4 November in Florence: everything you need to know about the Florence Flood
Our personal recollection of a tragic event that shaped the history and soul of a city
4 November 1966. A date that every Florentine will never forget. A gigantic overflow of the Arno river that caused the death of 35 people.
The silver of the Arno becoming a river of malodorous, sticky, intrusive, dark naphtha. Recounting those dramatic moments are the images from the Archivio Storico Foto Locchi, the largest photographic archive on the history of Florence.
The Ponte Vecchio suddenly suspended above an endless greyish lake - gone are its arches over the river. And the serpentine, insinuating movement of the non-stop water overtakes the embankments of the Lungarni and floods the streets - still empty before dawn, because 4 November is a holiday and there is no need to start running to work.
And the dark water continues its course and invades cellars, ground floors, the first floors of shops and palaces; it enters triumphantly into the corridors of the State Archives and the rooms of the National Library, it takes brutal possession of Santa Croce and continues determinedly up to the Baptistery and Santa Maria del Fiore where it arrives when it is almost 10 o'clock in the morning; Piazza della Signoria has not been saved.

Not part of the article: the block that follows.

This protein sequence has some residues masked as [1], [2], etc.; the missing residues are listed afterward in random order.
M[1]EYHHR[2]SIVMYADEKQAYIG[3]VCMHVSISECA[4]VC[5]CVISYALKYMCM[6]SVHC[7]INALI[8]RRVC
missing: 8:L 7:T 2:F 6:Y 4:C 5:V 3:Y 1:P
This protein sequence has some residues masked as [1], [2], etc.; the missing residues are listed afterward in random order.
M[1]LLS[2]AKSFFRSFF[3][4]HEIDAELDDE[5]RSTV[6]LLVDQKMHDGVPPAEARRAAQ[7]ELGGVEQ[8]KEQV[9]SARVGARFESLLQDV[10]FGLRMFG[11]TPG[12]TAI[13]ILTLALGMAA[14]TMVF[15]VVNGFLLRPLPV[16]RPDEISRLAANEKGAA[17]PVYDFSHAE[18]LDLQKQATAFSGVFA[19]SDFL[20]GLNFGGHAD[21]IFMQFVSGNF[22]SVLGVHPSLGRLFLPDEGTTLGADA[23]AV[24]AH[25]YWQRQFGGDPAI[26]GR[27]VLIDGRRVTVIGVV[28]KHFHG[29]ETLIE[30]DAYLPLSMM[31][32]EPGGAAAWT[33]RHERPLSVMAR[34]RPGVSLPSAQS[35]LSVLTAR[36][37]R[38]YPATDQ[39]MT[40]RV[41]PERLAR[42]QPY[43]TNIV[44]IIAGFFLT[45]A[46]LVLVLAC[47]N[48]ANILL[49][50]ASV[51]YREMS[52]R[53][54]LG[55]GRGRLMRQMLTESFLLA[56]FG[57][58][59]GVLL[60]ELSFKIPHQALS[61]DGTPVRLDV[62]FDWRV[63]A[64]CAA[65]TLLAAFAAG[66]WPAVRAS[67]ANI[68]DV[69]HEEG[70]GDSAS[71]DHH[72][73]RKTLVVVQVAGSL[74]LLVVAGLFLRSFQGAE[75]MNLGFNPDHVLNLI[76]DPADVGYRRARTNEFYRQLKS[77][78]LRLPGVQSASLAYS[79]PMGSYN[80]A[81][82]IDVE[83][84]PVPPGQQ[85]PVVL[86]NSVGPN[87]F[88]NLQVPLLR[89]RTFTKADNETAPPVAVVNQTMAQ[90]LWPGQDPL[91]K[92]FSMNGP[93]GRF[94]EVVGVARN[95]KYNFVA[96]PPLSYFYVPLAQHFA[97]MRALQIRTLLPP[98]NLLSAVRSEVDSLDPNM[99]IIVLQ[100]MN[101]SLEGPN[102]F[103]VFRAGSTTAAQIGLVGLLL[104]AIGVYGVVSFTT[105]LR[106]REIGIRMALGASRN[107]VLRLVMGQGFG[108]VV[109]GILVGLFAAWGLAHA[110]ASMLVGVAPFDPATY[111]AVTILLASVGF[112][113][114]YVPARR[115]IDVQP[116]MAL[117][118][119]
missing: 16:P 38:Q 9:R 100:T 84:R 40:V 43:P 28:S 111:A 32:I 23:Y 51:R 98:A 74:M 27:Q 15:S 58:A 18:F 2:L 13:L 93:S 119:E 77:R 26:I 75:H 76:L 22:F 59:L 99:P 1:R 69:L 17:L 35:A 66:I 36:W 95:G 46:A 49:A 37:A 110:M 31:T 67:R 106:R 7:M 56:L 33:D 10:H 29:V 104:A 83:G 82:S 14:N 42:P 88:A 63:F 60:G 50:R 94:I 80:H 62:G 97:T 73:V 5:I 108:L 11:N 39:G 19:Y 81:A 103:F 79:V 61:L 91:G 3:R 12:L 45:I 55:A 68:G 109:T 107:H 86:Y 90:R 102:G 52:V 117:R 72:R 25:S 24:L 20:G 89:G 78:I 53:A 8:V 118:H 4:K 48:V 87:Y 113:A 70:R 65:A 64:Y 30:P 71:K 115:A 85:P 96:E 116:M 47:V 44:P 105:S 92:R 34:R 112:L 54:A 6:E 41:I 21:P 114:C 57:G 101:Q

The masterpieces that make Florence the cradle of the Renaissance, surviving the war and ready to hold on to the conquests of the economic boom, are in danger of melting away: it is dawn on 4 November 1966, the day before freezing rain has been pouring down heavy on the red roofs, and a nightmare begins for the city that will see the water reach almost five metres in height in some places.
In the meantime, the surrounding countryside and towns, first the Valdarno and then the lands as far as Pisa, were equally overwhelmed, and not only Tuscany fell victim to violent and inclement weather.
And just like the wonder of Cimabue's Crucifix, kept in Santa Croce, precious books and incomparable manuscripts, masterpieces of painting and jewels of ancient art, which have always been symbols of Florence, now appear lost.
Once again, it was the men who made the difference, the first arriving from nearby Prato and Versilia (with skates and dinghies), and then - called by the love for culture that the city had been guarding for centuries - the angels of the mud, young and very young, men and women with heavy jumpers, knee-length waterproof boots and the ardent and determined expression of those who know they are doing the right thing: saving a fragment of beauty to preserve for the future and for those who will come.